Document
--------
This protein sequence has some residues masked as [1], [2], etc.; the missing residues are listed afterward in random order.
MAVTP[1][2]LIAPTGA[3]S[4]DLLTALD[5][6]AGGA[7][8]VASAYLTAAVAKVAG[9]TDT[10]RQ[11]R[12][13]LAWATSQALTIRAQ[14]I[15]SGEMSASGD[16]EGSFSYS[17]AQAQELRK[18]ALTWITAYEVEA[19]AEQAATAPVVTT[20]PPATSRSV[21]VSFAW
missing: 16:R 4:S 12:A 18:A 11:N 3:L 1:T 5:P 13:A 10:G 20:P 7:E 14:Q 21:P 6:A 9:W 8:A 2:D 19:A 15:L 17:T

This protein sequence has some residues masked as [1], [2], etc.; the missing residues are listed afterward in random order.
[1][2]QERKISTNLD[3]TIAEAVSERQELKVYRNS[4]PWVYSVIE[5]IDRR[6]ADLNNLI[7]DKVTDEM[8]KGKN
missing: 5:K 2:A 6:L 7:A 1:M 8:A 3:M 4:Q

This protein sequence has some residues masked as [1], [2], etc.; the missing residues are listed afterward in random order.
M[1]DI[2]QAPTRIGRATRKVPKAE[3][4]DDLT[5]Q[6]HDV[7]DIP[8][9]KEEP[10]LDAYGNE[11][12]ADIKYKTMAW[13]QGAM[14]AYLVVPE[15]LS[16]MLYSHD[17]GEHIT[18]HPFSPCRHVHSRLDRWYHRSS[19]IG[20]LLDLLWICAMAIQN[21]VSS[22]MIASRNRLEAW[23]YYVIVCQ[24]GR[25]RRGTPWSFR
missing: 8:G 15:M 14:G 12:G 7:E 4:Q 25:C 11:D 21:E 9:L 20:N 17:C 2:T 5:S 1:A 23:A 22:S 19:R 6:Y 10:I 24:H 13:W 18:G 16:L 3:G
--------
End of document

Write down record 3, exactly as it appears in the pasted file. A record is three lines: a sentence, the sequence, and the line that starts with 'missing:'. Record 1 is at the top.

This protein sequence has some residues masked as [1], [2], etc.; the missing residues are listed afterward in random order.
M[1]DI[2]QAPTRIGRATRKVPKAE[3][4]DDLT[5]Q[6]HDV[7]DIP[8][9]KEEP[10]LDAYGNE[11][12]ADIKYKTMAW[13]QGAM[14]AYLVVPE[15]LS[16]MLYSHD[17]GEHIT[18]HPFSPCRHVHSRLDRWYHRSS[19]IG[20]LLDLLWICAMAIQN[21]VSS[22]MIASRNRLEAW[23]YYVIVCQ[24]GR[25]RRGTPWSFR
missing: 8:G 15:M 14:G 12:G 7:E 4:Q 25:C 11:D 21:E 9:L 20:N 17:C 2:T 5:S 1:A 23:A 22:S 19:R 6:Y 10:I 24:H 13:W 18:G 16:L 3:G